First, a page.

Tax prorations continue to be a hot topic due to the investment property tax rate being substantially higher than the owner occupied tax rate. Many sellers when taxed at the investment rate of 6% want the attorney to prorate at the occupancy rate of 4% when selling property to an occupying buyer. However, the current contract does not allow for such proration. The contract states that “tax prorations are to be based on the tax information available and deemed reliable by the Closing Attorney on the date of closing and to be prorated on that basis.”
The only information that the closing attorney could possibly deem reliable is either last year’s tax bill or a tax statement provided on the tax assessors’ letterhead. Many agents and sellers want the closing attorney to prorate by using the county’s tax estimator to determine the owner occupied tax rate. Using the tax estimator is problematic for two reasons. First, there is no guarantee that the buyer will qualify for the owner occupancy tax rate. Secondly, the tax estimators provided by the counties state that the information is an estimate only and may not be deemed reliable. Since the contract requires the closing attorney to prorate based on tax information deemed reliable, the tax estimator fails to meet that qualification.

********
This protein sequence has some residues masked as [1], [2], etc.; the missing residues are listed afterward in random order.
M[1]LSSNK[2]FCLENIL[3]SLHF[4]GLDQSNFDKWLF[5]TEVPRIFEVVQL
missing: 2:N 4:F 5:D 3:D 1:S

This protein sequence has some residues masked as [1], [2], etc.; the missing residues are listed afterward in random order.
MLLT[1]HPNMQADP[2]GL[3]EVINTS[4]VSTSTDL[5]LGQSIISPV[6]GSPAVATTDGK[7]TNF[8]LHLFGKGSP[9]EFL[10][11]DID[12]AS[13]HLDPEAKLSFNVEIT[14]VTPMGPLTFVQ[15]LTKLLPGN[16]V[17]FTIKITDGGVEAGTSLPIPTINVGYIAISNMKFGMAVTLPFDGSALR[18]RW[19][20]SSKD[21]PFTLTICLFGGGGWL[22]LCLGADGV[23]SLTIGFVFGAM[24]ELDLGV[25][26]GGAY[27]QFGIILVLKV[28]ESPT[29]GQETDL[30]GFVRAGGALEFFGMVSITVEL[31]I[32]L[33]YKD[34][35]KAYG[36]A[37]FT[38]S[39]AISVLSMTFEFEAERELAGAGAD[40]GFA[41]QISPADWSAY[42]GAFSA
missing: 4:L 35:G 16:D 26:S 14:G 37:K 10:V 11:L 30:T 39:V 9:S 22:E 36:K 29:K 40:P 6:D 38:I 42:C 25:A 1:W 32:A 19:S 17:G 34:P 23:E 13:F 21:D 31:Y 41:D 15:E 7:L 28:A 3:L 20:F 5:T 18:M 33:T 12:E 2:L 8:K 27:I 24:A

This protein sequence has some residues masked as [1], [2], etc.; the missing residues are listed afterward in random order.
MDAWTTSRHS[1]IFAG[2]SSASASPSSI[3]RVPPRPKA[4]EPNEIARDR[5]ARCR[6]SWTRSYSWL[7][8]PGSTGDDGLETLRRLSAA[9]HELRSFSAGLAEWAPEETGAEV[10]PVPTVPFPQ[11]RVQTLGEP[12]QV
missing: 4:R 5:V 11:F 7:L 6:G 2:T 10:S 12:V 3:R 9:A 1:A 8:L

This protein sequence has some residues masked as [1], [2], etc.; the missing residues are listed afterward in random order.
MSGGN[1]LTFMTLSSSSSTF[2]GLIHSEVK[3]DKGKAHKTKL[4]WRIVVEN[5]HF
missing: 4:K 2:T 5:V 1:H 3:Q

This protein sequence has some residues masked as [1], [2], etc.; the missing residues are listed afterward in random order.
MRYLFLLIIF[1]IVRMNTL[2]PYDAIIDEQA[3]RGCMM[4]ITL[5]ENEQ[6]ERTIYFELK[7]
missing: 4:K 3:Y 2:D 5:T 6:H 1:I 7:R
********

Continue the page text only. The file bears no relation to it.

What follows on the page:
In addition, do not promise the parties that the taxes will be reprorated after the tax bill is issued. Per the contract tax prorations are final as of the date of the closing and the parties, absent a written agreement to the contrary, are not required to reprorate taxes when the actual bill is issued.
While we recognize that the occupying buyer may receive a financial benefit from the 6% proration, the seller should recognize that they were already slated to be taxed at the 6% for the tax year. The seller is not necessarily entitled to benefit from the fact their buyer is going to occupy the house. Under our current tax rate system, someone is always going to benefit in these situations.